Introduction: Aortic dissection is a disease of older age, with a mean onset at 55 years. Younger patients represented only 3,5 %, and the most common etiologies are connective disorders, aortic bicuspid, or coarctation of the aorta, vasculitis disorders, infections like lues, traumas. In a patient without genetic or autoimmune conditions, the most important risk factor for aortic dissection is arterial hypertension. The prevention of patients in this situation is very important, including searching for essential or secondary hypertension.
Methods: We present the case of a 35 years old male, nonsmoker, sedentary, who presents to the emergency room for severe dyspnea, moderate precordial pain and diaphoresis, symptoms started 6 hours before presentation. He has been known with severe and uncontrolled essential arterial hypertension. At clinical exam presents altered general condition, very anxious, extreme diaphoresis, cold extremities, RR= 30, rales on ½ of posterior thoracic, BP= 90/60 mmHg, HR= 90 bpm, diastolic murmur on the left parasternal auscultation area, Blood tests revealed minimal leukocytosis, DDi-mer test positive, ECG at the presentation shows sinus rhythm, HR= 90 bpm. Echocardiography revealed normal cardiac cavities, with normal ejection fraction and important aortic regurgitation, dissection fold propa-gating through the aortic valve into the LV, dilated as-cending aorta. We performed an abdominal fast echography which shows liver-renal multiple cysts. Abdo-minal CT revealed enlarged kidneys with disorganized architecture and multiple cysts suggestive for ADPKD. The patient was sent urgently to a cardiac surgery cen-ter, with an altered general condition. The patient is referred to a cardiac surgery center, with the diagnosis of acute dissection of aorta Stanford A, type I De Bakey; The patient was emergently operated. The ADPKD is confirmed. Angio RM is also indicated considering the increased association between cerebral aneurysms and polycystic disease. The patient was advised for genetic counseling.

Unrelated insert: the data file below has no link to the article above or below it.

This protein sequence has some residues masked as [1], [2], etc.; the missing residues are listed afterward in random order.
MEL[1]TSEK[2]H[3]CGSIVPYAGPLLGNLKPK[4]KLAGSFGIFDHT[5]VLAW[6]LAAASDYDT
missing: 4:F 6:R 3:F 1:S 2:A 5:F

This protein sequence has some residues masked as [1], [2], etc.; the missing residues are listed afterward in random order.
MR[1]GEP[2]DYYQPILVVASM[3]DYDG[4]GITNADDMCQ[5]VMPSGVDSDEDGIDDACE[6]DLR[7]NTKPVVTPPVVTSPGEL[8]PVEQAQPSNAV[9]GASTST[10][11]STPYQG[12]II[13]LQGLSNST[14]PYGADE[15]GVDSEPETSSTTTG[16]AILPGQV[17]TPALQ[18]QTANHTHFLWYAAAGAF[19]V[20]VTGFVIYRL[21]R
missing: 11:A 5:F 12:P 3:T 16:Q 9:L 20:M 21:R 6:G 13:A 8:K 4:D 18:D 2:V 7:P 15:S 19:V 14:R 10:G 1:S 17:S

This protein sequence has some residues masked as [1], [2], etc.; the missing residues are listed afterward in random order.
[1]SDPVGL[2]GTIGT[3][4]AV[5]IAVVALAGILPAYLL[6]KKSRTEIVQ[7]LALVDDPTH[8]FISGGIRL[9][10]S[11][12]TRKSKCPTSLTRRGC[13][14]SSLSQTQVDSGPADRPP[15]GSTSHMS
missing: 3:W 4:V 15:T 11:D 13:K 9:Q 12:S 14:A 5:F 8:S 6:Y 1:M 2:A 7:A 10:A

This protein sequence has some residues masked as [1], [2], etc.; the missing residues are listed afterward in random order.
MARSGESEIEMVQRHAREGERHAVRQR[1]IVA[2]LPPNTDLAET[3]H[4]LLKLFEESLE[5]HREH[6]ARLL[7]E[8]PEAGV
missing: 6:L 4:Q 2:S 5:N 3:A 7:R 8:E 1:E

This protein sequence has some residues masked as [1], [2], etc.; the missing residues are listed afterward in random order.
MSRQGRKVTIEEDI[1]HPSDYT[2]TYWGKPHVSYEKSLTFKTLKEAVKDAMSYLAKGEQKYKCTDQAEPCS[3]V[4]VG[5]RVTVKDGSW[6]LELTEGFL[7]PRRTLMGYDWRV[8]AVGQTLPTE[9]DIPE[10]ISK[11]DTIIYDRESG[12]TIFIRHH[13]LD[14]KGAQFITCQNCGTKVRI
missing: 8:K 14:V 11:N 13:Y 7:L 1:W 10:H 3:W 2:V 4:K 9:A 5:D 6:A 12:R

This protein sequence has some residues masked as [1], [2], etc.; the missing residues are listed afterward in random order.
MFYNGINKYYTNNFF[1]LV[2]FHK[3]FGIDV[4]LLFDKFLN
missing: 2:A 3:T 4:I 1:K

Conclusions: ADPKD is an important condition and requires important preventive care including kidney disease, but also other organs implicated in the pro-gression of the disease like blood pressure monitoring, cysts in other organs, intracranial aneurysms, and also the risk of parental transmission. Arriving at a prompt diagnosis is critical for a favorable outcome. Despite unusual risk factors and atypical presentations, clinical suspicion remains the most important factor in recog-nizing aortic dissection in a young patient and ca be a life-savers.